Pregnancy-Related Rashes

There are several pregnancy-related skin changes and rashes that can occur. This section goes through some of the key ones to remember for your exams.

 

Polymorphic Eruption of Pregnancy

Polymorphic eruption of pregnancy is also known as pruritic and urticarial papules and plaques of pregnancy. It is an itchy rash that tends to start in the third trimester. It usually begins on the abdomen, particularly associated with stretch marks (striae).

It is characterised by:

  • Urticarial papules (raised itchy lumps)
  • Wheals (raised itchy areas of skin)
  • Plaques (larger inflamed areas of skin)

 

The condition will get better towards the end of pregnancy and after delivery. Management is to control the symptoms, with:

  • Topical emollients
  • Topical steroids
  • Oral antihistamines
  • Oral steroids may be used in severe cases

 

Atopic Eruption of Pregnancy

Atopic eruption of pregnancy essentially refers to eczema that flares up during pregnancy. This includes both women that have never suffered with eczema and those with pre-existing eczema. Atopic eruption of pregnancy presents in the first and second trimester of pregnancy.

There are two types:

  • E-type, or eczema-type: with eczematous, inflamed, red and itchy skin, typically affecting the insides of the elbows, back of knees, neck, face and chest.
  • P-type, or prurigo-type: with intensely itchy papules (spots) typically affecting the abdomen, back and limbs.

 

The condition will usually get better after delivery. Management is with:

  • Topical emollients
  • Topical steroids
  • Phototherapy with ultraviolet light (UVB) may be used in severe cases
  • Oral steroids may be used in severe cases

 

Melasma

Melasma is also known as mask of pregnancy. It is characterised by increased pigmentation to patches of the skin on the face. This is usually symmetrical and flat, affecting sun-exposed areas.

Melasma is thought to be partly related to the increased female sex hormones associated with pregnancy. It can also occur with the combined contraceptive pill and hormone replacement therapy. It is also associated with sun exposure, thyroid disease and family history.

No active treatment is required if the appearance is acceptable to the woman. Management is with:

  • Avoiding sun exposure and using suncream
  • Makeup (camouflage)
  • Skin lightening cream (e.g. hydroquinone or retinoid creams), although not in pregnancy and only under specialist care
  • Procedures such as chemical peels or laser treatment (not usually on the NHS)

 

Pyogenic Granuloma

Pyogenic granuloma is also known as lobular capillary haemangioma. This is a benign, rapidly growing tumour of capillaries. It present as a discrete lump with a red or dark appearance. They occur more often in pregnancy, and can also be associated with hormonal contraceptives. They can also be triggered by minor trauma or infection.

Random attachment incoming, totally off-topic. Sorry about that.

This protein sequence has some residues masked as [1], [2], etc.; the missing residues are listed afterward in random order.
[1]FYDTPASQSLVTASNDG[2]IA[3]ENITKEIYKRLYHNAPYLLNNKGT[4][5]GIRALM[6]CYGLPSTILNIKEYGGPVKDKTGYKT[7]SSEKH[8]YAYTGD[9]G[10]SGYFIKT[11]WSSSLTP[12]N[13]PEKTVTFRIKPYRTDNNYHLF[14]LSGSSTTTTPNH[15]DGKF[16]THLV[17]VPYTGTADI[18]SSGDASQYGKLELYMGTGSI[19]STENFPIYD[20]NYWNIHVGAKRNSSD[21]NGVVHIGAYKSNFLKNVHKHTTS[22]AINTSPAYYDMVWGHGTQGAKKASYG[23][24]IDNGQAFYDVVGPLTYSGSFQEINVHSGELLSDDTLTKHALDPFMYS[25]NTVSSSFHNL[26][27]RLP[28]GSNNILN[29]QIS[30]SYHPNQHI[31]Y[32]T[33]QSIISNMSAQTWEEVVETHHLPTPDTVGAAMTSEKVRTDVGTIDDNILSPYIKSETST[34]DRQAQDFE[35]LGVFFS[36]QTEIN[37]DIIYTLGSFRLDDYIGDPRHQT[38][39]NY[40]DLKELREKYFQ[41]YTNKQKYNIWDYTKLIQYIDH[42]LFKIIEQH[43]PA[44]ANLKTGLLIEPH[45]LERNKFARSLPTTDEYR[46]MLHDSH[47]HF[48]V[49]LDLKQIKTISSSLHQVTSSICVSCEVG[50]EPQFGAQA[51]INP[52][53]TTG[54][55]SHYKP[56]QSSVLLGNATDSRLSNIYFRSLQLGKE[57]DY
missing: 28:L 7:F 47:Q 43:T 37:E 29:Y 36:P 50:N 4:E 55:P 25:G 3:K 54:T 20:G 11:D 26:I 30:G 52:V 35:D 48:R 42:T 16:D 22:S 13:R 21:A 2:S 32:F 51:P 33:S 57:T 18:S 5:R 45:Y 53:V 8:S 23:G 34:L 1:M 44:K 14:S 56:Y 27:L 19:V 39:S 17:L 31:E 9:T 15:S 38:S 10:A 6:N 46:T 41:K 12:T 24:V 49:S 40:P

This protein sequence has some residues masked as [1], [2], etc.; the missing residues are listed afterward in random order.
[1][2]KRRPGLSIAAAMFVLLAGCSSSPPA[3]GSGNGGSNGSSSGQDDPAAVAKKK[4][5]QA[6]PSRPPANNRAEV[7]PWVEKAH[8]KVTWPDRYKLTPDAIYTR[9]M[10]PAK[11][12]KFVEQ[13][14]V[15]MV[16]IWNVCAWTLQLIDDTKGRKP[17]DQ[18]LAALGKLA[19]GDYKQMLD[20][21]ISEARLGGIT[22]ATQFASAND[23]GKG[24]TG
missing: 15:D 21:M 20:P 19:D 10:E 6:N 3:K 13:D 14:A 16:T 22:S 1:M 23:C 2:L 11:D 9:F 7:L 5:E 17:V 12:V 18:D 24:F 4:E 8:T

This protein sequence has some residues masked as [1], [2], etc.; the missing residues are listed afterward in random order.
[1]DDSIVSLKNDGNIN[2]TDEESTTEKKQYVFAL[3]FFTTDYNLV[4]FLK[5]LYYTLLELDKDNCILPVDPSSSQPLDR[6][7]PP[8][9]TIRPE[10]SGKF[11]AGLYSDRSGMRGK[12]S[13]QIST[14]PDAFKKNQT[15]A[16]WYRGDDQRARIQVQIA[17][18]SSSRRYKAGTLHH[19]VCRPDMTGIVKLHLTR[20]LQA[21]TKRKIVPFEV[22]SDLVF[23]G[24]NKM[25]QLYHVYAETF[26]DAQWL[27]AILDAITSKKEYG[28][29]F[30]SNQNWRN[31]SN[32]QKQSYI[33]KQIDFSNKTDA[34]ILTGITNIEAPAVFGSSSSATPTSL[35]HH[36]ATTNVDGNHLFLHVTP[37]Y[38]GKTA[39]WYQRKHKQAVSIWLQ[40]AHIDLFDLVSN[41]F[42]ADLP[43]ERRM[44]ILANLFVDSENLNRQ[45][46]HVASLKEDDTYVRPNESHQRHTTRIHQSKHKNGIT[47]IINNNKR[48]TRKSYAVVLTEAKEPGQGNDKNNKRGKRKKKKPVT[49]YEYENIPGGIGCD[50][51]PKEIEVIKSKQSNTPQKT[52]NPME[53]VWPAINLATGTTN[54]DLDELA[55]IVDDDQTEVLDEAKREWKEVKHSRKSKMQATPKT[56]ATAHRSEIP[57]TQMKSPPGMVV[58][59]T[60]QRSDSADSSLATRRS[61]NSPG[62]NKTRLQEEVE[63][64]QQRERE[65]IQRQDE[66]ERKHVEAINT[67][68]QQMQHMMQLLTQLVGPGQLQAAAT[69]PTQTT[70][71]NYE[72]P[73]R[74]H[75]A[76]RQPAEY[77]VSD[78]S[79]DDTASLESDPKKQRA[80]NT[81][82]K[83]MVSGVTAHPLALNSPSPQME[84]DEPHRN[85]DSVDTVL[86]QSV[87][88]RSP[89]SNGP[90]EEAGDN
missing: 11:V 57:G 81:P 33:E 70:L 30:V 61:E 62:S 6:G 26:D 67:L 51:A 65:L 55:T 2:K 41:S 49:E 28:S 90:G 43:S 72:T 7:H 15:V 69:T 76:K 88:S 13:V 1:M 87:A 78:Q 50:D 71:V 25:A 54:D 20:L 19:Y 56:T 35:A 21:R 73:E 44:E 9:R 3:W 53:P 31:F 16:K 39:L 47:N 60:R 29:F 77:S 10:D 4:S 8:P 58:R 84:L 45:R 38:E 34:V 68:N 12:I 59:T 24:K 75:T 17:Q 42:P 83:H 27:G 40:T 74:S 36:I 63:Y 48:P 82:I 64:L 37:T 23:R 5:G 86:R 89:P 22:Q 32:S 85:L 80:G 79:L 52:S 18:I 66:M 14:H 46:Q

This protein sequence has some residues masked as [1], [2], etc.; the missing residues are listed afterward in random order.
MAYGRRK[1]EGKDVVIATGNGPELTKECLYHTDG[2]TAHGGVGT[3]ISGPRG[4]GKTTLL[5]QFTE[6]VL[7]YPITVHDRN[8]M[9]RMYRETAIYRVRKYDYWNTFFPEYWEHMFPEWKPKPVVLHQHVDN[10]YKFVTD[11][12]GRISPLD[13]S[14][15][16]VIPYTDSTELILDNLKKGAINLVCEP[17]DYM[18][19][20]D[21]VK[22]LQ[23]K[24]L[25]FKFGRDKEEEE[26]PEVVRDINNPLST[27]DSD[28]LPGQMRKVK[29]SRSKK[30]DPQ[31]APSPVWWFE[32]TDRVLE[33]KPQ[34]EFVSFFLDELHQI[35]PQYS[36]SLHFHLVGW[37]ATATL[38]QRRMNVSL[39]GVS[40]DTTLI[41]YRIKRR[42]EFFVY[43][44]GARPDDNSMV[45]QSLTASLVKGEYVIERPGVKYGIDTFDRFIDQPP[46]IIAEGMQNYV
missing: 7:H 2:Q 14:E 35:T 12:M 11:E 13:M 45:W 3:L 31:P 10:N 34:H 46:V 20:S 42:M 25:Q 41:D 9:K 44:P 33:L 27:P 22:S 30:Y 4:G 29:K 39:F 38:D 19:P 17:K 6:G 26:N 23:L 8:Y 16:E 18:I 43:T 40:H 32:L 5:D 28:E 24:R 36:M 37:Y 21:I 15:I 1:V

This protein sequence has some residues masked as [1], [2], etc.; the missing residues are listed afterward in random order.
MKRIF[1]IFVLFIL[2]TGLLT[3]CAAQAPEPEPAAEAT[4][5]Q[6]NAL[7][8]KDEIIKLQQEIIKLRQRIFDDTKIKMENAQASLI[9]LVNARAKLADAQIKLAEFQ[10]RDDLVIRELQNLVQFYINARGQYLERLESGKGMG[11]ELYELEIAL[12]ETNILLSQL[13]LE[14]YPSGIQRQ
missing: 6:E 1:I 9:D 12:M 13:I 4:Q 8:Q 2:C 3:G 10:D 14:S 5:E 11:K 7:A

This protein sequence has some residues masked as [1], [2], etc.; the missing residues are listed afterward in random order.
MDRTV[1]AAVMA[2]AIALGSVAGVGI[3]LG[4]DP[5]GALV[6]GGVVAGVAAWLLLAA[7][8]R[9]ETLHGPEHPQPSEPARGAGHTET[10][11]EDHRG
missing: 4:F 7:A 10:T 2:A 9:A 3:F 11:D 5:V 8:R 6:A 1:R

Pyogenic granuloma present with a rapidly growing lump that develops over days up to 1-2 cm in size, (but can be larger). They often occur on fingers, or on the upper chest, back, neck or head. They may cause profuse bleeding and ulceration if injured.

Other differentials, such as malignancy, need to be excluded (particularly nodular melanoma). When they occur in pregnancy, they usually resolve without treatment after delivery. Treatment is with surgical removal with histology to confirm the diagnosis.

 

Pemphigoid Gestationis

Pemphigoid gestationis is a rare autoimmune skin condition that occurs in pregnancy. Autoantibodies are created that damage the connection between the epidermis and the dermis. The pregnant woman’s immune system may produce these antibodies in response to placental tissue. This causes the epidermis and dermis to separate, creating a space that can fill with fluid, resulting in large fluid-filled blisters (bullae).

Pemphigoid gestationis usually occurs in the second or third trimester. The typical presentation is initially with an itchy red papular or blistering rash around the umbilicus, that then spreads to other parts of the body. Over several weeks, large fluid-filled blisters form.

The rash usually resolves without treatment after delivery. It may go through stages of improvement and worsening during pregnancy and after birth. The blisters heal without scarring.

Treatment is with:

  • Topical emollients
  • Topical steroids
  • Oral steroids may be required in severe cases
  • Immunosuppressants may be required where steroids are inadequate
  • Antibiotics may be necessary if infection occurs

 

The risks to the baby are:

  • Fetal growth restriction
  • Preterm delivery
  • Blistering rash after delivery (as the maternal antibodies pass to the baby)

 

Last updated September 2020
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